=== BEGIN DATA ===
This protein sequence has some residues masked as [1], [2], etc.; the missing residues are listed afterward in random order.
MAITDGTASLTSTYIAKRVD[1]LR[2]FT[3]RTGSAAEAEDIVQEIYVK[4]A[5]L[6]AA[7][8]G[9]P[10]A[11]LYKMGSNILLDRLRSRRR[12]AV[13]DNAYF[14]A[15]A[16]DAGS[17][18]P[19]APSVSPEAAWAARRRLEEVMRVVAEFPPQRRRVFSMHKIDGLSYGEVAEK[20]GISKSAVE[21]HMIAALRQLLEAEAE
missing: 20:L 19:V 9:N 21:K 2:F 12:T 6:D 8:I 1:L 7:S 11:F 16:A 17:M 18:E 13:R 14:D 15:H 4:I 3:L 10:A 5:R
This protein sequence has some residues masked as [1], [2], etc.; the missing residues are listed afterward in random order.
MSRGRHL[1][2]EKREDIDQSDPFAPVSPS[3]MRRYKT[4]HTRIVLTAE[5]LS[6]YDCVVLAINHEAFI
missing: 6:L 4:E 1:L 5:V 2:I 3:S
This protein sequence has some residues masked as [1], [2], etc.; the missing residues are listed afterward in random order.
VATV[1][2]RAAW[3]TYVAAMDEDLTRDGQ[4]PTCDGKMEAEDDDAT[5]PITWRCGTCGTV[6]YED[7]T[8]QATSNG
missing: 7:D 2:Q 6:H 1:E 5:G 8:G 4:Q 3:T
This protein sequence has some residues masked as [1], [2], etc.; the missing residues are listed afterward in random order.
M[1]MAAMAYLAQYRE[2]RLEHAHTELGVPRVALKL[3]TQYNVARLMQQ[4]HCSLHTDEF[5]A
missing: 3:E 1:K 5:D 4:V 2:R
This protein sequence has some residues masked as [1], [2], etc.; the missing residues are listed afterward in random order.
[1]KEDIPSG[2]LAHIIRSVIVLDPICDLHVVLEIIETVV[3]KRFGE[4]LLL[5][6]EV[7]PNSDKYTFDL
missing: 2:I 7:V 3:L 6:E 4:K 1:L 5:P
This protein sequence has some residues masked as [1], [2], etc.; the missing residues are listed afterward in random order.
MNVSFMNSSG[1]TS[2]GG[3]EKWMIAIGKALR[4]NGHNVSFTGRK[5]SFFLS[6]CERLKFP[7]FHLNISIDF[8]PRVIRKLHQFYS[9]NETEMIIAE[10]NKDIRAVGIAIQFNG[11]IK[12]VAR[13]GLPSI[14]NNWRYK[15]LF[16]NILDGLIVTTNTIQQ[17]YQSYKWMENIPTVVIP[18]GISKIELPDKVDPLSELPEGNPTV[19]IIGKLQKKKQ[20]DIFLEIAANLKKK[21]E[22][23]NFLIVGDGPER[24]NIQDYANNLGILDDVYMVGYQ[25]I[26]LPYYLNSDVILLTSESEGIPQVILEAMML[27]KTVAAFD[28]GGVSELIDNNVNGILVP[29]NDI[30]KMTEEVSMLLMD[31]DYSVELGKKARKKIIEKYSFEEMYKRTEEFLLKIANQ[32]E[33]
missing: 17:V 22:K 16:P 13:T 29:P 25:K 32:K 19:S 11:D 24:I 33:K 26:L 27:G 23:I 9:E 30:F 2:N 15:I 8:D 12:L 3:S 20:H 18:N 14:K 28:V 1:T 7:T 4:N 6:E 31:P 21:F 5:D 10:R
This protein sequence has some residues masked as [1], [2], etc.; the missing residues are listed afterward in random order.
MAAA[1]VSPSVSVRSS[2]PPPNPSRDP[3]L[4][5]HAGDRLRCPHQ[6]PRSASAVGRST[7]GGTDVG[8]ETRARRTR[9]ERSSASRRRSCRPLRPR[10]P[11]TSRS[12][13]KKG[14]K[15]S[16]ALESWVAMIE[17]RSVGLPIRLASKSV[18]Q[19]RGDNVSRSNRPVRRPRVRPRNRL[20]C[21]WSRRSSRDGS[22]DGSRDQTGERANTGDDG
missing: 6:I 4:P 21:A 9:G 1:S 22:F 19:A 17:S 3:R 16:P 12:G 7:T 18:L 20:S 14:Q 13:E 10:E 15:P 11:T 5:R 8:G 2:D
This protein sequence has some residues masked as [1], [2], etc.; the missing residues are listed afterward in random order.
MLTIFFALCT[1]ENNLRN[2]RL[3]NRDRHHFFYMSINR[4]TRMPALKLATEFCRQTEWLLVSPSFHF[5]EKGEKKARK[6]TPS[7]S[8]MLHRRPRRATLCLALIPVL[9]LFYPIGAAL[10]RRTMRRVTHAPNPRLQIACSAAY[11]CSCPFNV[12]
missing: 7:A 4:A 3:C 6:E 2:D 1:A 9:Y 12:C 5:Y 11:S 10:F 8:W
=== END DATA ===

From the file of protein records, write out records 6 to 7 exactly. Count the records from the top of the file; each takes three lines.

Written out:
This protein sequence has some residues masked as [1], [2], etc.; the missing residues are listed afterward in random order.
MNVSFMNSSG[1]TS[2]GG[3]EKWMIAIGKALR[4]NGHNVSFTGRK[5]SFFLS[6]CERLKFP[7]FHLNISIDF[8]PRVIRKLHQFYS[9]NETEMIIAE[10]NKDIRAVGIAIQFNG[11]IK[12]VAR[13]GLPSI[14]NNWRYK[15]LF[16]NILDGLIVTTNTIQQ[17]YQSYKWMENIPTVVIP[18]GISKIELPDKVDPLSELPEGNPTV[19]IIGKLQKKKQ[20]DIFLEIAANLKKK[21]E[22][23]NFLIVGDGPER[24]NIQDYANNLGILDDVYMVGYQ[25]I[26]LPYYLNSDVILLTSESEGIPQVILEAMML[27]KTVAAFD[28]GGVSELIDNNVNGILVP[29]NDI[30]KMTEEVSMLLMD[31]DYSVELGKKARKKIIEKYSFEEMYKRTEEFLLKIANQ[32]E[33]
missing: 17:V 22:K 16:P 13:T 29:P 25:K 32:K 19:S 11:D 24:I 33:K 26:L 27:G 23:I 9:E 30:F 2:N 15:I 8:D 12:L 3:S 20:H 18:N 14:K 28:V 1:T 7:T 4:N 6:E 31:P 21:F 5:D 10:R
This protein sequence has some residues masked as [1], [2], etc.; the missing residues are listed afterward in random order.
MAAA[1]VSPSVSVRSS[2]PPPNPSRDP[3]L[4][5]HAGDRLRCPHQ[6]PRSASAVGRST[7]GGTDVG[8]ETRARRTR[9]ERSSASRRRSCRPLRPR[10]P[11]TSRS[12][13]KKG[14]K[15]S[16]ALESWVAMIE[17]RSVGLPIRLASKSV[18]Q[19]RGDNVSRSNRPVRRPRVRPRNRL[20]C[21]WSRRSSRDGS[22]DGSRDQTGERANTGDDG
missing: 6:I 4:P 21:A 9:G 1:S 22:F 19:A 17:S 3:R 16:P 12:G 7:T 18:L 20:S 14:Q 13:E 10:E 15:P 11:T 5:R 8:G 2:D